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Peripheral Eosinophils and Eosinophilic Esophagitis

Peripheral Eosinophils and Eosinophilic Esophagitis

Eosinophilic esophagitis (EoE) is a chronic inflammatory disease associated with mucosal infiltration of the esophagus. EoE incidence appears to be increasing, especially in children, and repeat esophagogastroduodenoscopy (EGD) often is needed to confirm therapeutic response to EoE (typically topical mucosal steroid therapy or dietary changes directed at preventing allergic disease). Since clinical symptoms of EoE are not a good indicator of clinical response to therapy, one of the current goals in EoE research is to find non-invasive biomarkers to monitor disease activity. In that regard, the blood eosinophil count has the potential to be such a marker

The authors of this study performed a retrospective chart review of all pediatric patients (less than 18 years of age) diagnosed with EoE over a 7-year period. Patients with coexisting GI disease were excluded, and EoE was defined as an eosinophil count greater than or equal to 15 eosinophils per highpower field (HPF) in biopsies in any of 3 regions of the esophagus (lower, mid, upper). All patients in this group had been on a proton pump inhibitor for at least 4 weeks prior to EGD. The primary study endpoint was determination of a possible correlation between absolute peripheral eosinophil count and esophageal eosinophilic infiltration. The secondary study endpoint was to see if esophageal eosinophils correlated with biopsy findings of basilar hyperplasia, spongiosis, and the presence of neutrophils and lymphocytes.

A total of 57 patients with EoE, 91 EGDs, and 279 biopsy specimens were included in the study. The oldest patient in the study was 17.9 years while the youngest patient was 1.6 years. The age of participants ranged from 1.6 years to 17.9 years of age, and white study subjects comprised 80% of the study population. A total of 66 procedures (71%) had biopsies consistent with EoE while the other 29% had less than 15 eosinophils per HPF or had no disease noted on biopsies. A significant correlation was seen between absolute eosinophil counts in blood samples and highest esophageal counts in biopsy specimens (P=0.0009). There was a significant correlation between absolute eosinophil counts in patients with active EoE compared to patients with biopsies showing less than 15 eosinophils per HPF or no eosinophilic infiltration. An absolute eosinophil count less than 500 correlated well with patients with inactive disease although an absolute eosinophil count greater than 500 did not correlate well with active EoE. However, when using a logistic regression model for race, sex, weight, height, and body mass index (BMI), none of these factors correlated with absolute eosinophil counts in relation to EoE activity.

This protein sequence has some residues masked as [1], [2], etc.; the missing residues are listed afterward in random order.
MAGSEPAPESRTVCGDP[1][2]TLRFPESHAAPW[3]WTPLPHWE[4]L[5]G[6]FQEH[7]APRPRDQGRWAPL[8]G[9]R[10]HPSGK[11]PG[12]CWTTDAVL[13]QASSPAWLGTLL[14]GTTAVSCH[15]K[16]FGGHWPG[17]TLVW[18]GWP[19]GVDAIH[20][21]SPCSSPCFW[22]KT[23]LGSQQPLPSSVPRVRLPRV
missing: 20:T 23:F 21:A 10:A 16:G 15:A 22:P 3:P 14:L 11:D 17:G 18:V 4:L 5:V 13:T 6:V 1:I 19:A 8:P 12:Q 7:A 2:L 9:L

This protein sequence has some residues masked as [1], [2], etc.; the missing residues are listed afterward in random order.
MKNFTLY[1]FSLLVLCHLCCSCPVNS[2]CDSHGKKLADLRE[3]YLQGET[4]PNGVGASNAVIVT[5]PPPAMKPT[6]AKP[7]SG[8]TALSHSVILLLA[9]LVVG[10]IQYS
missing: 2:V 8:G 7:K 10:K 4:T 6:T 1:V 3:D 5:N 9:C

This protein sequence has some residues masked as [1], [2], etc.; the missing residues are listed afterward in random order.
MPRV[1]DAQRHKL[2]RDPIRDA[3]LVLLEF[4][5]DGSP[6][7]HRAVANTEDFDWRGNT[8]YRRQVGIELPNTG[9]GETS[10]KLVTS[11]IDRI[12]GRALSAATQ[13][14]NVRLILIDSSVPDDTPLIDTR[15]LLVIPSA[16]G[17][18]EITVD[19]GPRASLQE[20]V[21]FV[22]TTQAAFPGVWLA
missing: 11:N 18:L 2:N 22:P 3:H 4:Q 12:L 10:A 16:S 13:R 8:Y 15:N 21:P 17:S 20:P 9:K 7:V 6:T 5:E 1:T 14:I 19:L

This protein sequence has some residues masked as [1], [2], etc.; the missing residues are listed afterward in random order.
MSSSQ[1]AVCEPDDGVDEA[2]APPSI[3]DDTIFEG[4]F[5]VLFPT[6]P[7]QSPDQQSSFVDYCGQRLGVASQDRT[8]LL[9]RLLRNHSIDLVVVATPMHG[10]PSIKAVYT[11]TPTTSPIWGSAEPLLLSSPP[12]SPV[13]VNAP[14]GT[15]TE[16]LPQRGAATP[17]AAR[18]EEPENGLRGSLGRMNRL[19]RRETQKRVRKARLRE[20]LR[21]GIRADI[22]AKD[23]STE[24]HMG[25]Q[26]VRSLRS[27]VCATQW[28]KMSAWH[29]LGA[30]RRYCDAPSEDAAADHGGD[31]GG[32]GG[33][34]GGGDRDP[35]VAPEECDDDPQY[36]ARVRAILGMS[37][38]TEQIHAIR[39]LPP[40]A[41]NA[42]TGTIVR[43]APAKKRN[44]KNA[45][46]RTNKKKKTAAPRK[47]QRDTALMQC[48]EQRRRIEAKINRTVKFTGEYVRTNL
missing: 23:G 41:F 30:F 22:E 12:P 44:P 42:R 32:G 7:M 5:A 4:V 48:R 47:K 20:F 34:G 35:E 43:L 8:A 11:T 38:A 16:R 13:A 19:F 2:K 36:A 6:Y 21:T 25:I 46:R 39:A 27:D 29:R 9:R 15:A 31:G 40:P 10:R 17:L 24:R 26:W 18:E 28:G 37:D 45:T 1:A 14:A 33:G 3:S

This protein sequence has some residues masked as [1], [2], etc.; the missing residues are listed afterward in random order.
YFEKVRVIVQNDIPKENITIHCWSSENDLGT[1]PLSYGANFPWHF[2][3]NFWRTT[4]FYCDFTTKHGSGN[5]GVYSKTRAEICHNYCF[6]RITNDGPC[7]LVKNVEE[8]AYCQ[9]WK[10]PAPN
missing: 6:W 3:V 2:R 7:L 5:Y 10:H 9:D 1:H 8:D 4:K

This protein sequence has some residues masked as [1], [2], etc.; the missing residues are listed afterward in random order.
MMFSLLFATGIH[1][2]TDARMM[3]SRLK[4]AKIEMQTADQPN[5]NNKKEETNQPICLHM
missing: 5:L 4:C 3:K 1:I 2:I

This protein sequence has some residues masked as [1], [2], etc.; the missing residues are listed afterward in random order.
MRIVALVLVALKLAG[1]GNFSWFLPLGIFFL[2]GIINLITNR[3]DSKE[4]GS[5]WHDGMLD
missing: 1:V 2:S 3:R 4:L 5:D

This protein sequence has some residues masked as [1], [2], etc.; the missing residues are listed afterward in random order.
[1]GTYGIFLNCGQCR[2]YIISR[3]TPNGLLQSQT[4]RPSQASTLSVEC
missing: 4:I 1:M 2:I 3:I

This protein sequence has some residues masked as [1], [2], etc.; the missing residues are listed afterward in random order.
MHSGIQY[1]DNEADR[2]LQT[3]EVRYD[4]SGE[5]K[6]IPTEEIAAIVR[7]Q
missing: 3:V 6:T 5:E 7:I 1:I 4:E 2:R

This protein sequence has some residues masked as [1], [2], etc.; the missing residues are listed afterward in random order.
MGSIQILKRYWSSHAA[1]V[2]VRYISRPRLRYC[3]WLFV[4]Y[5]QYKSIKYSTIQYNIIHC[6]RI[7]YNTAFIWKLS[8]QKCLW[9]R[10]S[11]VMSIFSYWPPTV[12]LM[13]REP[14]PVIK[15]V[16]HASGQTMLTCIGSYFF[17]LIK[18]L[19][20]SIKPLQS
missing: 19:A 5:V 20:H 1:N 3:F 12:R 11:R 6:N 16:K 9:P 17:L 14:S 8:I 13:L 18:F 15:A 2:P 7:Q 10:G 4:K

It was noted that 58.1% of patients with EoE had allergic rhinitis, 50.5% of patients had food allergies, 38% had asthma, 29 % had eczema, and 14% had all of these conditions together. The most common symptoms included odynophagia (6.5%), food impaction (7.5%), chest pain (11.8%), nausea (23.7%), gastroesophageal reflux symptoms (24.7%), emesis (24.7%), dysphagia (25.8%), and abdominal pain (33.3%). The most common endoscopic finding in patients with EoE included esophageal furrowing (43%). Basilar hyperplasia, spongiosis, and microabscesses were significantly more common in patients with EoE compared to patients with no EoE although the presence of lymphocytes and neutrophils in biopsies did not differ between groups.

Although absolute eosinophil count may be a marker for inactive EoE which has the potential to be used for disease response, this study showed that it was difficult to correlate such findings with worsening EoE. Basilar hyperplasia, spongiosis, and microabscesses (potential early markers of the development of fibrosis) did seem to correlate with EoE although infiltration of other cell types (neutrophils, lymphocytes) did not. The authors state that the patients with EoE in this study were all treated with swallowed budesonide, and we have no data on other interventions such as swallowed fluticasone or dietary therapy. It appears that absolute eosinophil count is not a good marker for following EoE activity over time.

Choudhury S., Kozielski R., Hua J., Wilding G., Baker S. Do histological features of eosinophilic esophagitis in children correlate with peripheral eosinophils? Journal of Pediatric Gastroenterology and Nutrition 2020; 70: 604-607.

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